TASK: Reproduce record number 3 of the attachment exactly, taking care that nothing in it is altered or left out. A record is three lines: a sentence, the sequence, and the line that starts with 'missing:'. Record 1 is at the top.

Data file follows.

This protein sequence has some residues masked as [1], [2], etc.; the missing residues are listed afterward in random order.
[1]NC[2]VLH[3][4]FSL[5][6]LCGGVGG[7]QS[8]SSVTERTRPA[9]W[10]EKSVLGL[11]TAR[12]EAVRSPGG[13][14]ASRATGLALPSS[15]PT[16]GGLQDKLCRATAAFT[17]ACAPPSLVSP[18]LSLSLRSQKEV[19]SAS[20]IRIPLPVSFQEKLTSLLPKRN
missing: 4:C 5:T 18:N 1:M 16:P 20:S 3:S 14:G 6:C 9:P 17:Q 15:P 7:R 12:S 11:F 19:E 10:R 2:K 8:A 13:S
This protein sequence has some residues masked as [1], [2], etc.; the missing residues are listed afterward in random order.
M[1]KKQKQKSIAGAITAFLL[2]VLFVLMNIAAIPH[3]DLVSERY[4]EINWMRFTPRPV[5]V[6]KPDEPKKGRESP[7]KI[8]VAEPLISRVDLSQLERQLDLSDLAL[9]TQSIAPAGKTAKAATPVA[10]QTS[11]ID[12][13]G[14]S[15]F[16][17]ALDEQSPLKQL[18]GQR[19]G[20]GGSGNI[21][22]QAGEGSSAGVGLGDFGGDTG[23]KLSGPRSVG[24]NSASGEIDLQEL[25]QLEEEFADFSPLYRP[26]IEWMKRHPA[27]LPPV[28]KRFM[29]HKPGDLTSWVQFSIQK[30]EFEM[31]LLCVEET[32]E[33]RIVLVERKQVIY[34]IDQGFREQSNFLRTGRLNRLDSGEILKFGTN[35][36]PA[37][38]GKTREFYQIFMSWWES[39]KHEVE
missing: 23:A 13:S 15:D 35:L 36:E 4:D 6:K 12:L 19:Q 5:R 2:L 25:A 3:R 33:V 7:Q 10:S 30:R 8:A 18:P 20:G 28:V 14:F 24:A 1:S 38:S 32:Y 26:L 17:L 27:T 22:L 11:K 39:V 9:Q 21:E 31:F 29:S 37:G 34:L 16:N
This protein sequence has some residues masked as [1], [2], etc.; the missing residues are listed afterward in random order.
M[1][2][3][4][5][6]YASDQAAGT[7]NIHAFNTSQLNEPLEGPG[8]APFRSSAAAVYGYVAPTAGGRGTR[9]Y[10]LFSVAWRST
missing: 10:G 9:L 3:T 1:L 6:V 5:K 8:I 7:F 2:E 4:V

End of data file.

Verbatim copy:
This protein sequence has some residues masked as [1], [2], etc.; the missing residues are listed afterward in random order.
M[1][2][3][4][5][6]YASDQAAGT[7]NIHAFNTSQLNEPLEGPG[8]APFRSSAAAVYGYVAPTAGGRGTR[9]Y[10]LFSVAWRST
missing: 10:G 9:L 3:T 1:L 6:V 5:K 8:I 7:F 2:E 4:V